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PARIS, Nov 26 (Reuters) - France urged the United States on Tuesday to drop reservations towards an OECD reform of decades-old international tax rules and proposed setting a minimum corporate tax rate of 12.5%.
The Organisation for Economic Cooperation and Development is in the middle of the biggest rewrite of international tax rules dating from the 1920s.
Many governments consider the existing rules to be woefully ill-adapted for the digital age, allowing big internet giants to book revenues in low-tax countries like Ireland regardless where the paying customer is.
The overhaul would in particular define how much business a company must do in a country to be taxable there and determine how much profit can be taxed there.
Speaking at a tax conference at the Paris-based OECD, French Finance Minister Bruno Le Maire said France supported the international policy forum's latest proposals and said the United States should too.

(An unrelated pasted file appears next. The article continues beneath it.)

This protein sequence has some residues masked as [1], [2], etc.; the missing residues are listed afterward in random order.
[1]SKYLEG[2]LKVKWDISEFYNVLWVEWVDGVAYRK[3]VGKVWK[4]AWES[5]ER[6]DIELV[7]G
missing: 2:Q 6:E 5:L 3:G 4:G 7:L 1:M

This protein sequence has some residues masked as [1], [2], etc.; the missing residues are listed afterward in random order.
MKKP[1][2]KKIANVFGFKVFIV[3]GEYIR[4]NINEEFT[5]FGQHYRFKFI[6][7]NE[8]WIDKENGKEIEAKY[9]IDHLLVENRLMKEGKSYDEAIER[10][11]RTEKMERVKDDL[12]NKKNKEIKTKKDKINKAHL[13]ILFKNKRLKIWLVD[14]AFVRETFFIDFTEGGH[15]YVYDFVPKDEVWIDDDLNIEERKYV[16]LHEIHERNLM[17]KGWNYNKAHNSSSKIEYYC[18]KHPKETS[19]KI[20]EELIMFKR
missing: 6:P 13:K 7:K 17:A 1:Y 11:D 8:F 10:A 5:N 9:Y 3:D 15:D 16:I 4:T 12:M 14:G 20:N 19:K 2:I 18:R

"There were worries, we consider that you have addressed all of the Americans' worries on the first pillar and there is no longer any reason for everybody not to support the OECD proposal," Le Maire said.
While the first pillar of the reform would overhaul governments' rights to tax companies on their territory, a second pillar aims to build an international framework for minimum corporate tax.
Though broadly supportive of updating the tax rules, Washington has in the past had concerns that it would focus largely on its internet giants. Since an OECD proposal in October had a broader scope covering consumer facing companies, the United States now has concerns about the impact on more traditional firms as well, some officials say.
The OECD has yet to propose a rate, but Le Maire said that it should be set at 12.5%, which also happens to be Ireland's corporate tax rate.
"To us 12.5% seems to be a good starting point and reference point for a minimum corporate tax rate," Le Maire said.
The average statutory corporate tax rate across OECD countries is 23.7%, but the effective rates companies pay is often much lower due to deductions, exemptions and credits. (Reporting by Leigh Thomas; Editing by Sudip Kar-Gupta, Dominique Vidalon and Giles Elgood)